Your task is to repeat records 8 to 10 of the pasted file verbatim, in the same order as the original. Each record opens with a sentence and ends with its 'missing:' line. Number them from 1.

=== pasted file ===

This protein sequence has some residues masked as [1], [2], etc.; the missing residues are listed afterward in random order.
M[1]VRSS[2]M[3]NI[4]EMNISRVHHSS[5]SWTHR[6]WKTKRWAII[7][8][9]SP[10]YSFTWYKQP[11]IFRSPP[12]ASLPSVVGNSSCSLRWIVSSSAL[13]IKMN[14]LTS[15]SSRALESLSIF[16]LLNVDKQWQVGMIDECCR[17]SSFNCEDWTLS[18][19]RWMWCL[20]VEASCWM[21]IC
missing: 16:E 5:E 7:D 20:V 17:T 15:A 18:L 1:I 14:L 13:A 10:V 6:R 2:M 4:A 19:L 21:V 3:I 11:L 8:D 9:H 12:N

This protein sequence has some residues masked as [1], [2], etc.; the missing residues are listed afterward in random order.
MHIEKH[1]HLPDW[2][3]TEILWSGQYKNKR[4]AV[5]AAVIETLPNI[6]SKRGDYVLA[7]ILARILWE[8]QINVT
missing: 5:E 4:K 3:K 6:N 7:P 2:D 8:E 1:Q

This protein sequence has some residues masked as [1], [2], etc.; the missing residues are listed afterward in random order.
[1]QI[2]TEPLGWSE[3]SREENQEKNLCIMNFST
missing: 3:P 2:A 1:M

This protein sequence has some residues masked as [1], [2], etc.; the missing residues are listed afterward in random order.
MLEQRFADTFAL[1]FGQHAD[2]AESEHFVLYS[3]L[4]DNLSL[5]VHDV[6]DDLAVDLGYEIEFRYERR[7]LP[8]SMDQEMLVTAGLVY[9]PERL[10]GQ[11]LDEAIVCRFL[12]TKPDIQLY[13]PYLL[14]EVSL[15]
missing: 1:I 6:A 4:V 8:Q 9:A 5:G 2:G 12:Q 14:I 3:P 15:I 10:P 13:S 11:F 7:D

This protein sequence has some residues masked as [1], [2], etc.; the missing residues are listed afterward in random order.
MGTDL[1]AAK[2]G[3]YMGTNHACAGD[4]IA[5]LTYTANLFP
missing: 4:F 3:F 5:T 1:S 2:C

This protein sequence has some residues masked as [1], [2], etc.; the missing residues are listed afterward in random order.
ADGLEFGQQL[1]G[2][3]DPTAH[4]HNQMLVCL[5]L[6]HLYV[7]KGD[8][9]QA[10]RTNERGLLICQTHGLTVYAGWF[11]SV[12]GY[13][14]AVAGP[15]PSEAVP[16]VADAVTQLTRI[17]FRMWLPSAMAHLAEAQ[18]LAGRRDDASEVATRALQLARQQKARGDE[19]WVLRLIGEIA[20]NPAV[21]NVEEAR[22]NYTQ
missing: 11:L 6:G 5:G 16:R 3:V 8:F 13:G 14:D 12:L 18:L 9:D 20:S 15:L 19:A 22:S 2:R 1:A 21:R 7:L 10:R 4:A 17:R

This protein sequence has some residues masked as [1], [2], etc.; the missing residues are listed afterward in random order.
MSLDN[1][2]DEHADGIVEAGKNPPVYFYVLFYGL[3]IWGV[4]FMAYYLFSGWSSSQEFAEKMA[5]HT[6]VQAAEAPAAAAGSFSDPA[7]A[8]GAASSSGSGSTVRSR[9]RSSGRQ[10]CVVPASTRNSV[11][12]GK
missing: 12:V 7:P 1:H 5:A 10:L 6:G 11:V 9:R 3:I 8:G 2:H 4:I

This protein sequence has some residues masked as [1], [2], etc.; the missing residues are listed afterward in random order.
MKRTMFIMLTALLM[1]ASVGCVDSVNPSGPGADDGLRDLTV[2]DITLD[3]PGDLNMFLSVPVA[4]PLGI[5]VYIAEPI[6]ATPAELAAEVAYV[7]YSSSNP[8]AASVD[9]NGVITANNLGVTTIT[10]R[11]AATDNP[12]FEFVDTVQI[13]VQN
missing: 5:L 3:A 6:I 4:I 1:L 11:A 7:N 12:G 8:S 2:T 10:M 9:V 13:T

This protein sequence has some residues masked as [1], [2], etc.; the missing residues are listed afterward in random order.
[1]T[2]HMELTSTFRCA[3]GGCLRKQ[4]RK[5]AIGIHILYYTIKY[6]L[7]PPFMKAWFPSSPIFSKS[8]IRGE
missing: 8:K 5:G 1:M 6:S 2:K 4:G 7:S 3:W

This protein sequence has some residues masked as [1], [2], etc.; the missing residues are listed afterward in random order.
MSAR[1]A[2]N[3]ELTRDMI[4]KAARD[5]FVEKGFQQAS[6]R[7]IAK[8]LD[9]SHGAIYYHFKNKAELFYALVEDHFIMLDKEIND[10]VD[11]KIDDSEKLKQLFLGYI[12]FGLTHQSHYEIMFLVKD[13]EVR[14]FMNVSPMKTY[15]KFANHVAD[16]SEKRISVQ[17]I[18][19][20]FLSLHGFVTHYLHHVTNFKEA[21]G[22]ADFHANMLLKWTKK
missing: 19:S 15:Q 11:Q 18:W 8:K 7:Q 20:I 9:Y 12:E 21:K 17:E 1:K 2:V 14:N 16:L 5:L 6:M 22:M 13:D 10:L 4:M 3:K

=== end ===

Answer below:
This protein sequence has some residues masked as [1], [2], etc.; the missing residues are listed afterward in random order.
MKRTMFIMLTALLM[1]ASVGCVDSVNPSGPGADDGLRDLTV[2]DITLD[3]PGDLNMFLSVPVA[4]PLGI[5]VYIAEPI[6]ATPAELAAEVAYV[7]YSSSNP[8]AASVD[9]NGVITANNLGVTTIT[10]R[11]AATDNP[12]FEFVDTVQI[13]VQN
missing: 5:L 3:A 6:I 4:I 1:L 11:A 7:N 12:G 8:S 2:T 10:M 9:V 13:T

This protein sequence has some residues masked as [1], [2], etc.; the missing residues are listed afterward in random order.
[1]T[2]HMELTSTFRCA[3]GGCLRKQ[4]RK[5]AIGIHILYYTIKY[6]L[7]PPFMKAWFPSSPIFSKS[8]IRGE
missing: 8:K 5:G 1:M 6:S 2:K 4:G 7:S 3:W

This protein sequence has some residues masked as [1], [2], etc.; the missing residues are listed afterward in random order.
MSAR[1]A[2]N[3]ELTRDMI[4]KAARD[5]FVEKGFQQAS[6]R[7]IAK[8]LD[9]SHGAIYYHFKNKAELFYALVEDHFIMLDKEIND[10]VD[11]KIDDSEKLKQLFLGYI[12]FGLTHQSHYEIMFLVKD[13]EVR[14]FMNVSPMKTY[15]KFANHVAD[16]SEKRISVQ[17]I[18][19][20]FLSLHGFVTHYLHHVTNFKEA[21]G[22]ADFHANMLLKWTKK
missing: 19:S 15:Q 11:Q 18:W 8:K 7:Q 20:I 9:Y 12:E 21:K 17:E 1:K 2:V 14:N 16:L 5:L 6:M 22:M 13:D 10:L 4:M 3:K